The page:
I’ve heard it said that “I’m learning to code” is the new “I’m writing a novel.” Everyone claims to be doing it, and probably even starts, but very few actually follow through to the end. I started learning to build websites in CSS last year, but then got a full-time job, and with a part-time job and kid, just never found the time to finish the online tutorial. So, yeah, I’ve been “learning to code” for over a year.

But I really should manage to follow through. Coding is one of three easy-to-learn skills that can dramatically increase your earning potential and value on the job market.

These skills are highly valued and everyone is capable of learning them – though some might have an easier time with one or the other. All we need is time.

Here they are:

Coding: According to one report, “Graduates from coding bootcamps typically enjoy a 44% increase in their salaries (from $52K to $75K) in their first job after the programs. That’s according to a study of 432 graduates from 48 programming schools, conducted by Course Report.”

Developers and programmers are always in high demand, but coding isn’t just for those who want to become developers and build apps and websites. Almost every job requires the use of computers and, as pointed out in a Wall Street Journal article, the ability to code makes one more self sufficient and means that employers don’t have to call in IT professionals every time you encounter a snag.

Typically, one would learn HTML and some JavaScript if you’re not planning to be a developer.

A popular place to learn online is Code Academy. Just sign up and away you go.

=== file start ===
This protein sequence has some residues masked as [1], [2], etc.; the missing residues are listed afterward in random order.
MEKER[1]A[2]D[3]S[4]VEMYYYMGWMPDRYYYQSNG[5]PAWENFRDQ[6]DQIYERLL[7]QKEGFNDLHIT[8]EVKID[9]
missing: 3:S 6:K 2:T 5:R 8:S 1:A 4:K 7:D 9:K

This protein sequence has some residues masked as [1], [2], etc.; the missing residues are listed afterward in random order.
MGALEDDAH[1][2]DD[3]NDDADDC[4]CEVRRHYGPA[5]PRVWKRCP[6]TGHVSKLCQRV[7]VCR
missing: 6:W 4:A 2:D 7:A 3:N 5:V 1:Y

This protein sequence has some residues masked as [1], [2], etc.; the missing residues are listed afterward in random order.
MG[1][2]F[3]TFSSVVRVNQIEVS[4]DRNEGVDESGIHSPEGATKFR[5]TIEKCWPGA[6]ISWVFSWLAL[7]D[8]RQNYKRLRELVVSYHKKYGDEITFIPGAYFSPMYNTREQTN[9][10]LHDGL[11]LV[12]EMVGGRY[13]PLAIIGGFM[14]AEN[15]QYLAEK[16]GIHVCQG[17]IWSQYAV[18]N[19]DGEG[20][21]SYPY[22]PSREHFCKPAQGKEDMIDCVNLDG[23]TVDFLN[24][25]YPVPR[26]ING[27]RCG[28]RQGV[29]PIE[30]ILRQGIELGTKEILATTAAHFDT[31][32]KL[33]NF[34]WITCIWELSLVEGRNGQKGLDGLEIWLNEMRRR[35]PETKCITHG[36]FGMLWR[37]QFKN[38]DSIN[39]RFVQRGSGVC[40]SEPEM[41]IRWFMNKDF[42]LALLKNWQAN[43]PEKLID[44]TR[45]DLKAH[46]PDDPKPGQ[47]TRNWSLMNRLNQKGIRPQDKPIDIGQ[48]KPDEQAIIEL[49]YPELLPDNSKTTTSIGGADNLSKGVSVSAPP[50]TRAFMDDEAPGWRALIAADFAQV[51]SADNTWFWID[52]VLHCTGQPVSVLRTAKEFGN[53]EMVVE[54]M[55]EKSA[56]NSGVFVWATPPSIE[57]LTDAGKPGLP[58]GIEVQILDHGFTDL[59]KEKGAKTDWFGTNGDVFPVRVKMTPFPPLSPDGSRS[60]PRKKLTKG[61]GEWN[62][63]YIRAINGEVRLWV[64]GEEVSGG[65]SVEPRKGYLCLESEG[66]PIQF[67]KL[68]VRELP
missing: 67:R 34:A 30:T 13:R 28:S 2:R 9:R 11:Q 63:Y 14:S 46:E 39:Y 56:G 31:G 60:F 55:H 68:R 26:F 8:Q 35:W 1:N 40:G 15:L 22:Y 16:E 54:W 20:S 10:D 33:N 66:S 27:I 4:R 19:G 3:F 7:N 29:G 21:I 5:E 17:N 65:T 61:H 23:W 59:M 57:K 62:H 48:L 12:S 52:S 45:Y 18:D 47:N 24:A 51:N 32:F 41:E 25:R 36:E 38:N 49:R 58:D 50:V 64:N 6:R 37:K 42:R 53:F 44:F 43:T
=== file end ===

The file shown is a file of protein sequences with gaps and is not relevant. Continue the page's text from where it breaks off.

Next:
Writing: Writing ability is one of the 10 most in-demand skills that we at Workopolis have found employers searching for in resumes. And employers consistently list bad grammar and typos as among the top reasons resumes get tossed in the trash. So, the ability to write well increases your chance of getting the job in the first place.

Also, according to Grammarly, better writers are also more successful and make significantly more money than those who make more mistakes. For one report, Grammarly analyzed the LinkedIn profiles of native English speaking professionals, and compared their language skills with their career trajectories over a ten year period. They found that the worse your grammar, the less upward your trajectory.

In another report, Grammarly found that people who make fewer writing errors stand to potentially make more money across industries. In the engineering and manufacturing sectors, for example, people who made the least errors in their writing stood to make more than twice as much as those who made the most errors.

Aside from resume and cover letter writing, the ability is useful for communications, emails, reports, presentations, business plans, proposals, among other things.

If your writing could use some improvement, it’s worth making the effort. Sign up at a local college or learn online, where many schools offer free resources. Here’s a list of 10 Universities with free online writing courses.

Public speaking: In 2009, Warren Buffett said, when addressing students at Columbia Business School, that he would pay a hundred-thousand dollars for 10% of the future earnings of any student in the room. He then added that he would increase that offer by 50% if the student possessed “communication skills,” singling out “public speaking” as one of those skills.

He said, “If you improve your value 50 percent by having better communication skills, it’s another 500-thousand dollars in terms of capital value.”

Public speaking isn’t just for public speakers. You’d be hard pressed to find a successful individual who has risen through the corporate ranks without public speaking skills. This sort of communication is valuable for sales, teaching, presentations, interviews, media appearances, speaking at conferences, rallying the troops.

Successful people know how to work a room. So should you.

One way to learn to be more comfortable in front of an audience is to join the local chapter of Toastmasters. They’re everywhere.

See also: Three things never to say in a job interview and three things you must say

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